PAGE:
Book: Michael Jordan – A Life

In the early/mid-90’s I idolized Michael Jordan. I obsessively followed the Bulls and at a time when my life lacked victories, my ultimate escape was Jordan and his Bulls who did nothing but win. My obsession so thorough that with the help of my 10th grade electronics teacher (thx, mr d!), I was able to hack together a cheap long-range AM radio antenna and listen in on the Bulls games all the way from Chicago. Weather permitting the signals to reach, I’d try for every game. Barring that, I checked the box score in the sports section upon waking, flushing out the details of events with imaginings of the drama I missed.

Thanks to Jordan’s third stint in the NBA with the Washington Wizards, I did get to see him play in person, once. Senior year at Rutgers I went to watch the Wizards play in NJ (remember when the Nets played there?) By that point, my obsession had all but faded but it was a tribute to my first childhood hero. I don’t remember exactly what did it, but within a few years I all but MJ out of my mind. I considered him harshly as a jerk and selfish person who, as a child, I had clung to an image of.

Things largely remained there over the past fifteen years and I’ve barely thought of the man and his legacy. Which is somewhat jarring, because I don’t exaggerate in saying my fandom was near the center of my identity as a kid. The memory of all that triggered me to order MIchael Jordan: The Life. No doubt that nostalgia helped spur me, but I also think I wanted to view him with adult eyes.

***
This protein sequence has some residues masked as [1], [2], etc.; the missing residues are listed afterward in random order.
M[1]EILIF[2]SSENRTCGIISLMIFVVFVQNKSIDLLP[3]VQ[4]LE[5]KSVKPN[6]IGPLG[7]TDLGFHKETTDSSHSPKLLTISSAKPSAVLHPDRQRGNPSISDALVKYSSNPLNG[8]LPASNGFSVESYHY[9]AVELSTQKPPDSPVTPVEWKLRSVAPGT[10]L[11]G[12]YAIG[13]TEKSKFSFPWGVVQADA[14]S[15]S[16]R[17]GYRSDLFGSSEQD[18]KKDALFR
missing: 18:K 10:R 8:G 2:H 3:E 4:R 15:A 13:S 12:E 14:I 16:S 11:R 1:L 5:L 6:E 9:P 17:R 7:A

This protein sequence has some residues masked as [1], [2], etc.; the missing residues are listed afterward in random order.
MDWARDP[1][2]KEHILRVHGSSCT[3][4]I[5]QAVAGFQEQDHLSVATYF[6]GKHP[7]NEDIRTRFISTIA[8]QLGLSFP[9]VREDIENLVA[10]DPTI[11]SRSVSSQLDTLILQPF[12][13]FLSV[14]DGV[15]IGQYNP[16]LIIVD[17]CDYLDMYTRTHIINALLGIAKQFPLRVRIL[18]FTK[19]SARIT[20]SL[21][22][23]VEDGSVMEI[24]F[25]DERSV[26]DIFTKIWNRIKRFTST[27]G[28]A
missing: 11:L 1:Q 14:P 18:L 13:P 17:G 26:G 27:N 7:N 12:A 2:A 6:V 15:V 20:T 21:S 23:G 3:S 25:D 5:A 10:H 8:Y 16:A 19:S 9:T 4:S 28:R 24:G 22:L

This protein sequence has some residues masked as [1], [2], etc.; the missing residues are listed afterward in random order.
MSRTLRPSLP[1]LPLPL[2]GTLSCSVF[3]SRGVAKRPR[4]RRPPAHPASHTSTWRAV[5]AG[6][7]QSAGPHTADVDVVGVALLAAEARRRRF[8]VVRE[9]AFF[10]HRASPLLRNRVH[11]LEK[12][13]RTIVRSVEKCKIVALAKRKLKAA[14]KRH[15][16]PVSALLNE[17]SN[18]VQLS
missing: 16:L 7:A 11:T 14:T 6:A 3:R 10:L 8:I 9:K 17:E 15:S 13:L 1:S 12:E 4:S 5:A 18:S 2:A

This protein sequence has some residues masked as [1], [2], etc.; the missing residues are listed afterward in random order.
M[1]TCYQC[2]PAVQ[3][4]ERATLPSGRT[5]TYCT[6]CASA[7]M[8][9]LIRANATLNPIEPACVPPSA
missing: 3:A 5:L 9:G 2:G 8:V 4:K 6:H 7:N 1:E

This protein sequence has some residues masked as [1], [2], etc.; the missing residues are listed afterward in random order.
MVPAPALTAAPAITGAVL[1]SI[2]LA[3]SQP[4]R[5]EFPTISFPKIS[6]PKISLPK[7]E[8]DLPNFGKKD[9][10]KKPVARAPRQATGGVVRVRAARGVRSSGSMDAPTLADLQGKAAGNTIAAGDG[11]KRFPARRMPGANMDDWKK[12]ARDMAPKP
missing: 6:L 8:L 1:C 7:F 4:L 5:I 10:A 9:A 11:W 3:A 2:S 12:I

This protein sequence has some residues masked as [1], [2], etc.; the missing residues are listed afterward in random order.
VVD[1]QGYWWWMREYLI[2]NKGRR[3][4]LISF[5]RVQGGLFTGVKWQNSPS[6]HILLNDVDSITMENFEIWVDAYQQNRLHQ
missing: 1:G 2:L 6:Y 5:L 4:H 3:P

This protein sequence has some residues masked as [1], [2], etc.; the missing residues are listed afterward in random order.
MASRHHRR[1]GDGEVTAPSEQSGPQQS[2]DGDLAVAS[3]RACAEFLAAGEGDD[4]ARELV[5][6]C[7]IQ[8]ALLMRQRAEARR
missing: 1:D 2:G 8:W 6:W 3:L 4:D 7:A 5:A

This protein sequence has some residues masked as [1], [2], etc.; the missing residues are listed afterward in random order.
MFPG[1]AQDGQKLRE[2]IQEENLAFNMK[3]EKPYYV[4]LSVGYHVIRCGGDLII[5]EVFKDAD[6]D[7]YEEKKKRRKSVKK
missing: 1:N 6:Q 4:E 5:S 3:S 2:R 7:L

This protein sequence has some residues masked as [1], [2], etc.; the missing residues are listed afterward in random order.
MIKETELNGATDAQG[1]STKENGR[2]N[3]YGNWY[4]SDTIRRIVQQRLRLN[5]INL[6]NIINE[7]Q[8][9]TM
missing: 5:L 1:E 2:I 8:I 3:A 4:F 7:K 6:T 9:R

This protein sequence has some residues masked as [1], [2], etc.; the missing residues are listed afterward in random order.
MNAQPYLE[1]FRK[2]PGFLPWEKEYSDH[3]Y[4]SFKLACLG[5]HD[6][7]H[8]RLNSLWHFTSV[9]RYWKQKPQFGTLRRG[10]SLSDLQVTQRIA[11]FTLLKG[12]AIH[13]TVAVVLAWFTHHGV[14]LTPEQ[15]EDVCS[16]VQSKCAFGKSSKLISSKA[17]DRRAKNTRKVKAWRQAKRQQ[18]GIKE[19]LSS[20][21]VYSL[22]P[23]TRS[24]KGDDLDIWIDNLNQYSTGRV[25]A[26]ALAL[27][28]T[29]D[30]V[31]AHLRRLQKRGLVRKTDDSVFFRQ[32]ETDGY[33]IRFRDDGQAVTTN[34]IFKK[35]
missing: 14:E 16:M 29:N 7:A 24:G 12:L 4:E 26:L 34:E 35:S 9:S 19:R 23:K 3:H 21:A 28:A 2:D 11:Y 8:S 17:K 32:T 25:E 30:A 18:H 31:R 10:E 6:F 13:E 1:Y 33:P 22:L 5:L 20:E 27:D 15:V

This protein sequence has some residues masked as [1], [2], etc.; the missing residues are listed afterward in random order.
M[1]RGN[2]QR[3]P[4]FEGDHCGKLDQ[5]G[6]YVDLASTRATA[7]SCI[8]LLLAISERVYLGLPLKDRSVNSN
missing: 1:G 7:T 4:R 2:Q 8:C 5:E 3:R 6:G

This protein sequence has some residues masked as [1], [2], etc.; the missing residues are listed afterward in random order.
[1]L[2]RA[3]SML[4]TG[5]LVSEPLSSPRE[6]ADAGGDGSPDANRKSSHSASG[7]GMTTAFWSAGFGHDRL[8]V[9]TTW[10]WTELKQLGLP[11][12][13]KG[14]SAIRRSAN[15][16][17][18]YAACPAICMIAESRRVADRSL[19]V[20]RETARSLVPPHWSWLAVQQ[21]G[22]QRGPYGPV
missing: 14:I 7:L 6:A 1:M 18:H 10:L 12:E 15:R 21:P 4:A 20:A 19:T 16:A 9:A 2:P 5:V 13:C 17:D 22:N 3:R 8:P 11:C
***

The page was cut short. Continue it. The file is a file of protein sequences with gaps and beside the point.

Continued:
It was twenty five years ago that I read my last MJ book: The Jordan Rules by Sam Smith. The book is a searingly critical look at his being an asshole but also his competitiveness. But so deep was my adoration that it didn’t bother me then. We excuse what we love, even when we shouldn’t. I loved my idea of MJ: an underdog who willed himself to greatness; craved pressure and always delivered; the genius in our midst. I was too young to realize that those things (partially) could be true, and he could still be an asshole and that was fine.

Reading this book brought me back to my obsession. I was lost in it and just devoured it. Definitely critical towards the legendmaking — it revealed some bad stuff about his family (his parents), his gambling, and his proclivity to be an asshole. But it also humanized him and really brought me back to liking him again. While I never actively hated him, I kind of rolled my eyes at the 12 year old kid who worshipped the ground MJ walked on. After finishing the book, my admiration for the man increased even as I also realized I wouldn’t want to be like him. For anyone who grew up watching the Bulls, this book brings back all the memories and is pretty great.

*unedited…removed once i proofread/clean up.

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